Originally the letter C made a hard sound in Old English, like a K, but because everything is temporary, over time C developed a second sound depending upon its immediate neighbors: CH (represented as tʃ by the International Phonetic Alphabet). One’s immediate neighbors can really change a vibe. In Old English C most often sounds like a K, velar region of the mouth. It moves to the front of the mouth (dental and front palate region) to make the CH sound mostly when it lives next door to a long I or long E, or a diphthong starting with these letters.

Cen is usually pronounced as cheen, or /t͡ʃeːn/ in IPA, but may also be pronounced as keen, K sound. We don’t really know what Old English sounds like. The E in Cen is a long E, so this would suggest a CH sound, except if this were a Y, and E was very often interchangeable with Y, it would be a K sound as in Cynewulf. The Proto-Germanic ancestor of Cen is the kiʀn, K sound, a word meaning a resinous pine branch used for a torch. Proto-Germanic is a language invented by linguists reconstructed from a variety of clues carefully pieced together to help decipher the evolution and spread of the Germanic branches of Indo-European languages. When you look at words in other Germanic languages which derive from the word kiʀn, all of them begin with a K sound with one exception: the Old English Cen.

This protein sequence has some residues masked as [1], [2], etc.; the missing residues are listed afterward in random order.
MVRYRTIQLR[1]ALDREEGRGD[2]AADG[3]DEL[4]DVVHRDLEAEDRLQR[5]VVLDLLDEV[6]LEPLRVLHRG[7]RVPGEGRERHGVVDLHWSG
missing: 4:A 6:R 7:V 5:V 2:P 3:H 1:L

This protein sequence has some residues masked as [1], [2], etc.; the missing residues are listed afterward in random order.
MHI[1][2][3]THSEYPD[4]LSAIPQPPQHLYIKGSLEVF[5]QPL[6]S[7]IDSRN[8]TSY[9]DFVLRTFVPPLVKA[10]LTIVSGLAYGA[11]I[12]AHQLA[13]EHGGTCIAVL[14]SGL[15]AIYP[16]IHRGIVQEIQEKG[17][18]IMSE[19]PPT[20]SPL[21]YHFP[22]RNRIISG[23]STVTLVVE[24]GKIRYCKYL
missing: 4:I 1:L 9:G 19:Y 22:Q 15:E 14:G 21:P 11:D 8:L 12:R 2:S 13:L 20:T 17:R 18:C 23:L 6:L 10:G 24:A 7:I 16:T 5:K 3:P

Cen can be a confusing word to pronounce with a CH and feel good about it being the same sound the rune carvers made when they spoke this word. We don’t really know. Cen is quite similar to the word Cene, K sound, and the rune for Cen, sometimes resides on a manuscript page as a shorthand for Cene. Cene means keen, as in feeling keen to do something requiring bravery, feeling bold. A torch makes us feel brave in the dark.

Neighboring languages to Old English like Icelandic use the letter K instead of C, but Old English was written down mostly by Latin speaking monks who had moved from Rome to a new neighborhood. They brought their customs with them and wrote Old English phonetically using Latin letters as much as they could, and followed the classical Latin way of using the letter C for the K sound.

Carve a line down. From the middle, carve another line down at an angle, like the bottom of a K. It’s kind of a K.